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Proposed Utah passenger rail corridors do not receive FRA money, face uncertain paths forward

By Rob Nielsen - | Dec 11, 2023

Rob Nielsen, Standard-Examiner

Amtrak's eastbound California Zephyr arrives in Salt Lake City early in the morning of May 27, 2023.

A pair of rail corridors aiming to restore passenger rail service between Boise and Las Vegas via Salt Lake City will not be getting funding.

On Friday, the U.S. Department of Transportation’s Federal Railroad Administration announced the recipients of $8.2 billion in funding for several passenger rail projects and corridor studies across the country. This included several proposals as part of the Corridor Identification and Development, or Corridor ID, Program.

“President Biden’s Bipartisan Infrastructure Law gave us a once-in-a-generation opportunity to think smart and think big about the future of rail in America, and we are taking full advantage of the resources we have to advance world-class passenger rail services nationwide,” FRA Administrator Amit Bose said in a statement announcing the recipients. “Today’s announcement is another step forward as we advance transformative projects that will carry Americans for decades to come and provide them with convenient, climate-friendly alternatives to congested roads and airports. We’re thinking about the future too with comprehensive and systematic planning efforts to transform the U.S. intercity passenger rail network now and in the years to come.”

Among those applying were several entities in Utah, Idaho and Nevada, including the Utah Department of Transportation, the Idaho Transportation Department and other associated agencies within those states. One plan called for researching the restoration of service between Boise and Salt Lake City — much of which was covered by Amtrak’s Pioneer when service was terminated in 1997. This service included Ogden, though at the time, the service completely bypassed Salt Lake City and turned east at Ogden on its way to Chicago. A second corridor proposal would’ve studied restoration of service from Salt Lake City to Las Vegas, a route that was last served by Amtrak’s Desert Wind, which also ended service in 1997.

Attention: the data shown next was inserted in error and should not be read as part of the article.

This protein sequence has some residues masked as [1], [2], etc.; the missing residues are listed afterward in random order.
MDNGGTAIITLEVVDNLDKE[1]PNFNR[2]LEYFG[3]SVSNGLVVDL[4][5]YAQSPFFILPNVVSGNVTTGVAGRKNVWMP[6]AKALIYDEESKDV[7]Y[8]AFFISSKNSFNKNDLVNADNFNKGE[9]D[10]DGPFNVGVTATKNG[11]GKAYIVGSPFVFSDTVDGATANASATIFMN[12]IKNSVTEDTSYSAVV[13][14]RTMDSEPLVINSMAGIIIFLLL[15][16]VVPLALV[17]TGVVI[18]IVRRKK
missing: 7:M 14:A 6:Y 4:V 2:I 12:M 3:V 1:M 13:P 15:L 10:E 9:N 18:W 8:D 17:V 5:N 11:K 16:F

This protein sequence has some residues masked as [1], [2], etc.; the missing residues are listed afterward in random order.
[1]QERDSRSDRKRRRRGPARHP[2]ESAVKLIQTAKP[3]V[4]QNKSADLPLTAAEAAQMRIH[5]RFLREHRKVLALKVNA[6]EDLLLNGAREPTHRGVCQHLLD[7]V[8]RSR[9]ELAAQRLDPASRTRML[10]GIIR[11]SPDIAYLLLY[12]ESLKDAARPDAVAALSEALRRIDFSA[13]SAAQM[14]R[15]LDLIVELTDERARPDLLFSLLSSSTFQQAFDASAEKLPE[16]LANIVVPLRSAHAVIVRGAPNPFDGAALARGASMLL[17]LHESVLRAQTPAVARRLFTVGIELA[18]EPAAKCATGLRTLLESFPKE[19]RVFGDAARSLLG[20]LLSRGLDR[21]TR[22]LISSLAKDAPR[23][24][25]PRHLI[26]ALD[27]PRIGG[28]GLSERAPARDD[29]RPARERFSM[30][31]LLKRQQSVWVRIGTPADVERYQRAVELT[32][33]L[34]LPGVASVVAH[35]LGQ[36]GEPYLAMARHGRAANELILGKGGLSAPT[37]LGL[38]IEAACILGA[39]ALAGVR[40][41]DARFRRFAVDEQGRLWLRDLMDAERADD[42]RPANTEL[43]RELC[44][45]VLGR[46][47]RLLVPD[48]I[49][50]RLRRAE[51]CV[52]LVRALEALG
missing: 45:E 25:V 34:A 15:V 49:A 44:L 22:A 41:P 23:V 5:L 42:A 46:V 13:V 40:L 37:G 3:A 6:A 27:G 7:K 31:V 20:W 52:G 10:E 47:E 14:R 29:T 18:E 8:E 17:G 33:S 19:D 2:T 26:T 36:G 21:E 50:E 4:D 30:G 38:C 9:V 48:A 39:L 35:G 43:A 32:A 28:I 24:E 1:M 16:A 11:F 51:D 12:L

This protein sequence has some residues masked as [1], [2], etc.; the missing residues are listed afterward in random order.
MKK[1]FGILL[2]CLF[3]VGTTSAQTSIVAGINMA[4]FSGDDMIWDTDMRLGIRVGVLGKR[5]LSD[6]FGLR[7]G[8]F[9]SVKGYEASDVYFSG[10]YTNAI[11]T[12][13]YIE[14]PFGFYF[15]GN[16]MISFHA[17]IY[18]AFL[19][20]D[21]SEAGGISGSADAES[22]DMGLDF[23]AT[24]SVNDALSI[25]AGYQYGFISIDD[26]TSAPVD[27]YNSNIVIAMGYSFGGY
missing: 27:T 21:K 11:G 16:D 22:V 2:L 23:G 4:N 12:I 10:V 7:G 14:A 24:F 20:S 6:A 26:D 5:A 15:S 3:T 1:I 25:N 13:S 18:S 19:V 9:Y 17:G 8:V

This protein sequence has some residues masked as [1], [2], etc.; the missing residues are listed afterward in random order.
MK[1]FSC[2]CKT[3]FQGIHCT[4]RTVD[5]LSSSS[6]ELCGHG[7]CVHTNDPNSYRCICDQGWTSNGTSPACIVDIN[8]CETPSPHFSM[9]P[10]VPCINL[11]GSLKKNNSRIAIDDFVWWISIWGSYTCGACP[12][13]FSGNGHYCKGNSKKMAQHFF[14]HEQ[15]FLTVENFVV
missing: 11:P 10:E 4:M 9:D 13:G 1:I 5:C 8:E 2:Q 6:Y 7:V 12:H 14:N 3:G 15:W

John Tomlinson, communication manager with the Idaho Transportation Department, told the Standard-Examiner on Monday that officials understood that getting the grant wasn’t a given.

“ITD recognizes that this definitely was a competitive grant,” he said. “We put in the best application that we could knowing that there were no guarantees that our application would be awarded because of the competitive nature of this grant.”

ITD headed up the push for the corridor between Boise and Salt Lake City.

Tomlinson said ITD hasn’t heard anything about why the project was denied funding, but he believes they’ll learn more soon and then make further decisions about moving forward.

“We haven’t heard anything from the FRA or USDOT, but we’re anticipating an official decision letter is going to arrive soon,” he said. “We’re just going to wait for that decision letter, and then in that decision letter, we’re anticipating there’s going to be some instructions on requesting a debrief. That would be the next step.”

John Gleason, UDOT senior communications director, provided a short emailed statement on the matter to the Standard-Examiner.

“We are always looking for transportation solutions to address growth and help people get where they’re going safely and conveniently. Our request for funding an exploratory study of the feasibility of passenger rail between Salt Lake City and Las Vegas was not granted. At this time we have no current plans to move the study forward.”

UDOT headed up the corridor plan between Salt Lake City and Las Vegas.

Tomlinson said while there aren’t concrete plans to pursue corridor grants in the future, he believes the requisite interest is still in place to seek expanded passenger rail service in southern Idaho and the region as a whole.

“There is interest in that,” he said. “It’s something that could really help with connectivity.”

For the moment, the only regular intercity passenger service in Utah is Amtrak’s California Zephyr, with one train in each direction per day serving Salt Lake City, Provo, Helper and Green River.


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